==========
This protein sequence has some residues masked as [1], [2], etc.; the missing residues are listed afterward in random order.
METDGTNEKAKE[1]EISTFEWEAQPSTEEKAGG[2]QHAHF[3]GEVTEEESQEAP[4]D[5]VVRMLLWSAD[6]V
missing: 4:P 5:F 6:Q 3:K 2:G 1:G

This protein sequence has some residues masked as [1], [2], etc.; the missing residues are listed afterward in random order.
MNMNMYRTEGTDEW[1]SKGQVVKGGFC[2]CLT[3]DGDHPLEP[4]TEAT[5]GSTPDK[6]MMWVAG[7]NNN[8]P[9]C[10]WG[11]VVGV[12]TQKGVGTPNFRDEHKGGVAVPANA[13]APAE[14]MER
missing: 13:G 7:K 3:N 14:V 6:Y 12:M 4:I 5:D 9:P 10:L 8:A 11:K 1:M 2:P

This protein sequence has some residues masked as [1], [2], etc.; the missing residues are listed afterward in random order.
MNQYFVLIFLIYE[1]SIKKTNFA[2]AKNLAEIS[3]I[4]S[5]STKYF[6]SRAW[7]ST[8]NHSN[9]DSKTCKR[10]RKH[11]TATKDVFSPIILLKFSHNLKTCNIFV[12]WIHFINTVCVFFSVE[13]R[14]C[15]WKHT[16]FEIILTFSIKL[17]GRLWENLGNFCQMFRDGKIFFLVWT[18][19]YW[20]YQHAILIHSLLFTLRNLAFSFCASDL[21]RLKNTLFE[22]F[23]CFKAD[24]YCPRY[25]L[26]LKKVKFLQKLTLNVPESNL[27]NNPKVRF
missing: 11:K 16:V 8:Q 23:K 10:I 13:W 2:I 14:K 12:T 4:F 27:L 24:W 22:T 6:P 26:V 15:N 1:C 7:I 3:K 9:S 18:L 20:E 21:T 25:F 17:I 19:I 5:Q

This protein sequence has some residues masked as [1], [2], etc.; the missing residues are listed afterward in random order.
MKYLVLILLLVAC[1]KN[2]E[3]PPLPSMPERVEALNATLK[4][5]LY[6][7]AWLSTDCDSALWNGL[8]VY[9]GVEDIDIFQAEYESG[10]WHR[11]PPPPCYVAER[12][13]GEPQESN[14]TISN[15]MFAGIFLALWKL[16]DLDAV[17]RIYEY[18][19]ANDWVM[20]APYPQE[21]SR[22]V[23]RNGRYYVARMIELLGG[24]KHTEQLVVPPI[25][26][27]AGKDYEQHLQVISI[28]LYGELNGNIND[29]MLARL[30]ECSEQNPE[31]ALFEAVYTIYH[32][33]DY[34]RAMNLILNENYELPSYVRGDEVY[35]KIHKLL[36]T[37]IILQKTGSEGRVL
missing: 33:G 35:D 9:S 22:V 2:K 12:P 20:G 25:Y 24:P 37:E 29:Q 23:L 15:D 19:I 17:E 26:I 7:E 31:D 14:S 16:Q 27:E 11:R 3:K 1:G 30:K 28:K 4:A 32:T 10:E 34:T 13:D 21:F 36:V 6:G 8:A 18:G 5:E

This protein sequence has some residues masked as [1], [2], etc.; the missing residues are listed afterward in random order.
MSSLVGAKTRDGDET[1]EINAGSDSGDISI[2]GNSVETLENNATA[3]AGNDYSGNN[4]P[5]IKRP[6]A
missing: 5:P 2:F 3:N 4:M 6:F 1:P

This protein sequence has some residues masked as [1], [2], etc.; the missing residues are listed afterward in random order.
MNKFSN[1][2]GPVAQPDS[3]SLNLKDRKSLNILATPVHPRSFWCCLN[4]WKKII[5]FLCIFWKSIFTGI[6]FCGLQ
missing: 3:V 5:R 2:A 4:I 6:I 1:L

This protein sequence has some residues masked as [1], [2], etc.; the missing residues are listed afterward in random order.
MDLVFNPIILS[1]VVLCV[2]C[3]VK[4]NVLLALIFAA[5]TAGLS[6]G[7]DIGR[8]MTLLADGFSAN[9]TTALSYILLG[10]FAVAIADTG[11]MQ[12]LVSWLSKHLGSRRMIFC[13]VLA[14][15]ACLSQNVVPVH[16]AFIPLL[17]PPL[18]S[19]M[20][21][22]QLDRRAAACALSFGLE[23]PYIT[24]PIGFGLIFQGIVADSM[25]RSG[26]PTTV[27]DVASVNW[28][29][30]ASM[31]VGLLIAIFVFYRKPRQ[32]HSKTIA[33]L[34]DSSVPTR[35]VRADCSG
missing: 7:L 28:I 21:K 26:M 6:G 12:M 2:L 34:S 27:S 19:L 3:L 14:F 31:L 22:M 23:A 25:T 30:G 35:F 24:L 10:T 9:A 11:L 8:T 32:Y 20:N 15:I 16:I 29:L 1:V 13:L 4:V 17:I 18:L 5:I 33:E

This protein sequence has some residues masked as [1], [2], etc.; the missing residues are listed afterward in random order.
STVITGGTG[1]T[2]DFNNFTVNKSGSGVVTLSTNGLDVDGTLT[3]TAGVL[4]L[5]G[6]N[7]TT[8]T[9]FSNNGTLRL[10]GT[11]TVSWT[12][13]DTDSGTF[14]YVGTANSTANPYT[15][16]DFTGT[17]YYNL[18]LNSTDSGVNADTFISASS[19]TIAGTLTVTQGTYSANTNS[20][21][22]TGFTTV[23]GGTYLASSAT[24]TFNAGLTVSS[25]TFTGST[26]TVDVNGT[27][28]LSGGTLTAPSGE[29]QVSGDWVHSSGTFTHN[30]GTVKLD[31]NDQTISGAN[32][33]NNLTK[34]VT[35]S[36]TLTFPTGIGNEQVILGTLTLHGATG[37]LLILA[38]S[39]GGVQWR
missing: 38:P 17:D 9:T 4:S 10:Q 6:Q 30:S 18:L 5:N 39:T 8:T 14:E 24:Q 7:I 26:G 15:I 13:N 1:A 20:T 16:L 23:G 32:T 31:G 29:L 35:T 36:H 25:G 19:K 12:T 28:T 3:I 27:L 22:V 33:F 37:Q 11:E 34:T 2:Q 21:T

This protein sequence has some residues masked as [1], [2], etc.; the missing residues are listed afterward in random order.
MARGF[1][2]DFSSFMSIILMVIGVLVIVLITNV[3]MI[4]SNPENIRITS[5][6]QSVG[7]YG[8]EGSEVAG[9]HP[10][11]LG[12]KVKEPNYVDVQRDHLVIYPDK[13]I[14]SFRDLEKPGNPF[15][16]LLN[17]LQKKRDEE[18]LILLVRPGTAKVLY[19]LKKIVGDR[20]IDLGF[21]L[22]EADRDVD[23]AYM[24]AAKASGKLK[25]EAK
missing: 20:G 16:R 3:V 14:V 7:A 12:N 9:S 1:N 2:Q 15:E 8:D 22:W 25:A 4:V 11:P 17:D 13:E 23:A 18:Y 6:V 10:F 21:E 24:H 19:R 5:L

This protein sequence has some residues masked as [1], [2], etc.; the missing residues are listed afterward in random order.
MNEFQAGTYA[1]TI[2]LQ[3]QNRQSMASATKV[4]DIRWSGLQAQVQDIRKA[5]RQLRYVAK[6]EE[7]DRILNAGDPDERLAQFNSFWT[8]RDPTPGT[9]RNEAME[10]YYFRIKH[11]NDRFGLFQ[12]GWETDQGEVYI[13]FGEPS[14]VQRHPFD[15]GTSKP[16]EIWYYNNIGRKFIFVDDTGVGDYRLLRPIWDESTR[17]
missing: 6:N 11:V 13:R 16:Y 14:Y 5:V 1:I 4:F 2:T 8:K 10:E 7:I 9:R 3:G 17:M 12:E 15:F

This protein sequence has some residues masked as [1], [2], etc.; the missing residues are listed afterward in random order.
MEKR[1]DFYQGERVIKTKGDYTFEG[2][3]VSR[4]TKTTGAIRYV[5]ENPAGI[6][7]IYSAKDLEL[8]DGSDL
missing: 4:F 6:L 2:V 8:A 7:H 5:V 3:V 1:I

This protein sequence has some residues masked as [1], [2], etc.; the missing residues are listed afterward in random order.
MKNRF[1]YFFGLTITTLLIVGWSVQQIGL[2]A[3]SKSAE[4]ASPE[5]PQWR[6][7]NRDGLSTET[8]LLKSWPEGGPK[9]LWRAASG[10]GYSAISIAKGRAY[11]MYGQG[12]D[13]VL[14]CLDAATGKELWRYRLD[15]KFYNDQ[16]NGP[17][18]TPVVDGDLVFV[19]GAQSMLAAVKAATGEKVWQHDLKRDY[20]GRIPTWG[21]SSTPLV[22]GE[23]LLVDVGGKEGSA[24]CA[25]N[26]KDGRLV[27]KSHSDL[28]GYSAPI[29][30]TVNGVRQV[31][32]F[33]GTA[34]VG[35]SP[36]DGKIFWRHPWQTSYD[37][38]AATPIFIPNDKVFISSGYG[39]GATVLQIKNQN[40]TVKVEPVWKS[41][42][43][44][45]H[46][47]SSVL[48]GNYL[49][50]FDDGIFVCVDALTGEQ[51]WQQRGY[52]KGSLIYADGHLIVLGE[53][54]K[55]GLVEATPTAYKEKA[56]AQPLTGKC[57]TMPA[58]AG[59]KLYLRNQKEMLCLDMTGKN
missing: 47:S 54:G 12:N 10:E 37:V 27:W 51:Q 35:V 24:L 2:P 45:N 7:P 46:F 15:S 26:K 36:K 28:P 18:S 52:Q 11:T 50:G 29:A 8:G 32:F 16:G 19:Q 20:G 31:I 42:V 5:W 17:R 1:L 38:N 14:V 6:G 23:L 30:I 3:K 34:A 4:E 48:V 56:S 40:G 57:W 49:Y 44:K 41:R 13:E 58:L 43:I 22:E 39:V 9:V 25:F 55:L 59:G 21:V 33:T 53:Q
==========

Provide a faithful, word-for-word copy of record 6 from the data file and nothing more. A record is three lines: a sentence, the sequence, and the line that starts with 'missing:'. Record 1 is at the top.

This protein sequence has some residues masked as [1], [2], etc.; the missing residues are listed afterward in random order.
MNKFSN[1][2]GPVAQPDS[3]SLNLKDRKSLNILATPVHPRSFWCCLN[4]WKKII[5]FLCIFWKSIFTGI[6]FCGLQ
missing: 3:V 5:R 2:A 4:I 6:I 1:L